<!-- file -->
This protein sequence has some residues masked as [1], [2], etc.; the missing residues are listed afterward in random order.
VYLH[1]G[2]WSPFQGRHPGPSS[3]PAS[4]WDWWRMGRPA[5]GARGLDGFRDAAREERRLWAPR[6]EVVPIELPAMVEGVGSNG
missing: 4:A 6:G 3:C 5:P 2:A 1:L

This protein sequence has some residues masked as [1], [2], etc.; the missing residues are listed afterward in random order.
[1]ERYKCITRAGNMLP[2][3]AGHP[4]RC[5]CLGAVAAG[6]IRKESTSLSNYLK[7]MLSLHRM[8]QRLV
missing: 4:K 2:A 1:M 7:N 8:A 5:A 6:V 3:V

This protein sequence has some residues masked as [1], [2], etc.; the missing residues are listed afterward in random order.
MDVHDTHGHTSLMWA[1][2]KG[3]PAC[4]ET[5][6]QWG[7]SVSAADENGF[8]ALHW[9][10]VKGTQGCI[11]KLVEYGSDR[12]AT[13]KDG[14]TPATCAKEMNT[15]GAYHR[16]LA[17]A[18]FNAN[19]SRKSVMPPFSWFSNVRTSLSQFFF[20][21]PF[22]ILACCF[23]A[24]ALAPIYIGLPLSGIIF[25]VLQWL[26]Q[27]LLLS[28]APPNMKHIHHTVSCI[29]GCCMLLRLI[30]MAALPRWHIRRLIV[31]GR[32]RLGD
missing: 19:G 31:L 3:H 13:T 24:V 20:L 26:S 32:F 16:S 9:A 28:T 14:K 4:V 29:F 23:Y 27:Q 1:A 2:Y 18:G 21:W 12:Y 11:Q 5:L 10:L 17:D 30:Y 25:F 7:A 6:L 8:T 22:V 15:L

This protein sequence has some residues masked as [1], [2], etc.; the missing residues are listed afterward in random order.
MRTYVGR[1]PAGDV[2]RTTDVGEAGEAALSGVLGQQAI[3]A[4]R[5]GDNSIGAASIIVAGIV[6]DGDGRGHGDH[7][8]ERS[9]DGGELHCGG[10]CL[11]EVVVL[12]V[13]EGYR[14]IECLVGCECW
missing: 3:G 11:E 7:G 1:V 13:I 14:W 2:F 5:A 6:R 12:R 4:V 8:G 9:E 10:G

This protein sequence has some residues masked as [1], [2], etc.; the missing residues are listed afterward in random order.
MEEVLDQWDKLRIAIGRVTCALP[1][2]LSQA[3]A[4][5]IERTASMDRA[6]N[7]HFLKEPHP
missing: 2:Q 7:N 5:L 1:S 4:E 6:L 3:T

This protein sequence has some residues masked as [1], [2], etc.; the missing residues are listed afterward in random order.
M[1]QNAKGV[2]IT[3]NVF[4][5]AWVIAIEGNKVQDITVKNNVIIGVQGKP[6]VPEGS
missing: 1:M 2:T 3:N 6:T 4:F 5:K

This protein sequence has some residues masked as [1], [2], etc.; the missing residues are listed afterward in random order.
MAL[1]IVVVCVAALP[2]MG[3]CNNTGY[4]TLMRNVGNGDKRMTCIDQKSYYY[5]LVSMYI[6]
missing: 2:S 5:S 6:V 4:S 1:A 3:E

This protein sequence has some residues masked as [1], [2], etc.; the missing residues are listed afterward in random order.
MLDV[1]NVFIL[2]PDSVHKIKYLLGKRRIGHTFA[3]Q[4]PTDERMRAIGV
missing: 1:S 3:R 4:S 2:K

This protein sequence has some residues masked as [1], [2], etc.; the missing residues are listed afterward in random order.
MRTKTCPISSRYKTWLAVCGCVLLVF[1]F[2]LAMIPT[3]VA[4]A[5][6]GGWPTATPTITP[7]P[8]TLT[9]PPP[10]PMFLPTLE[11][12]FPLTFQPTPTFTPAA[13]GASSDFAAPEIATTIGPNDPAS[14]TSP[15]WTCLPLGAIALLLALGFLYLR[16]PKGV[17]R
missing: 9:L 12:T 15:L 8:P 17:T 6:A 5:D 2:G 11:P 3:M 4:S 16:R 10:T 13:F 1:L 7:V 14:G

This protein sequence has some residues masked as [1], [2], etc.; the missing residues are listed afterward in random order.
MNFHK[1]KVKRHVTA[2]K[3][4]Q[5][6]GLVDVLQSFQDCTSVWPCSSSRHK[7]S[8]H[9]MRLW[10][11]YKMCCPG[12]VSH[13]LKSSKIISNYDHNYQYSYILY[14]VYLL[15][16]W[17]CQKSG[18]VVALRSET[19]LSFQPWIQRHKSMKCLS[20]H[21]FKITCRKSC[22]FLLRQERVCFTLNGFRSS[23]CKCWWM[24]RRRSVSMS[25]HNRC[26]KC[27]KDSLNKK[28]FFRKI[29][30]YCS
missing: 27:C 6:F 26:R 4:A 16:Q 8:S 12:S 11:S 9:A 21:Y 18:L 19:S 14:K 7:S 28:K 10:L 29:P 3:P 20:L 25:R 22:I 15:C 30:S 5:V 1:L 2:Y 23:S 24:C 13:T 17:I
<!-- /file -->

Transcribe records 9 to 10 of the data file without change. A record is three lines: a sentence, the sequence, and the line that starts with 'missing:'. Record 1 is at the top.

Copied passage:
This protein sequence has some residues masked as [1], [2], etc.; the missing residues are listed afterward in random order.
MRTKTCPISSRYKTWLAVCGCVLLVF[1]F[2]LAMIPT[3]VA[4]A[5][6]GGWPTATPTITP[7]P[8]TLT[9]PPP[10]PMFLPTLE[11][12]FPLTFQPTPTFTPAA[13]GASSDFAAPEIATTIGPNDPAS[14]TSP[15]WTCLPLGAIALLLALGFLYLR[16]PKGV[17]R
missing: 9:L 12:T 15:L 8:P 17:T 6:A 5:D 2:G 11:P 3:M 4:S 16:R 10:T 13:F 1:L 7:V 14:G

This protein sequence has some residues masked as [1], [2], etc.; the missing residues are listed afterward in random order.
MNFHK[1]KVKRHVTA[2]K[3][4]Q[5][6]GLVDVLQSFQDCTSVWPCSSSRHK[7]S[8]H[9]MRLW[10][11]YKMCCPG[12]VSH[13]LKSSKIISNYDHNYQYSYILY[14]VYLL[15][16]W[17]CQKSG[18]VVALRSET[19]LSFQPWIQRHKSMKCLS[20]H[21]FKITCRKSC[22]FLLRQERVCFTLNGFRSS[23]CKCWWM[24]RRRSVSMS[25]HNRC[26]KC[27]KDSLNKK[28]FFRKI[29][30]YCS
missing: 27:C 6:F 26:R 4:A 16:Q 8:S 12:S 11:S 9:A 21:Y 18:L 19:S 14:K 7:S 28:K 10:L 29:P 3:P 20:L 25:R 22:I 15:C 30:S 5:V 1:L 2:Y 23:S 24:C 13:T 17:I